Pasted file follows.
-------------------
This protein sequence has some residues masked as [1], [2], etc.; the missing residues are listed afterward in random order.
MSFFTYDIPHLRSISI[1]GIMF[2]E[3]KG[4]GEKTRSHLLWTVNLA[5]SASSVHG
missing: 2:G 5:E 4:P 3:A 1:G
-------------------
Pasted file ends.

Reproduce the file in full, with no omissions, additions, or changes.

This protein sequence has some residues masked as [1], [2], etc.; the missing residues are listed afterward in random order.
MSFFTYDIPHLRSISI[1]GIMF[2]E[3]KG[4]GEKTRSHLLWTVNLA[5]SASSVHG
missing: 2:G 5:E 4:P 3:A 1:G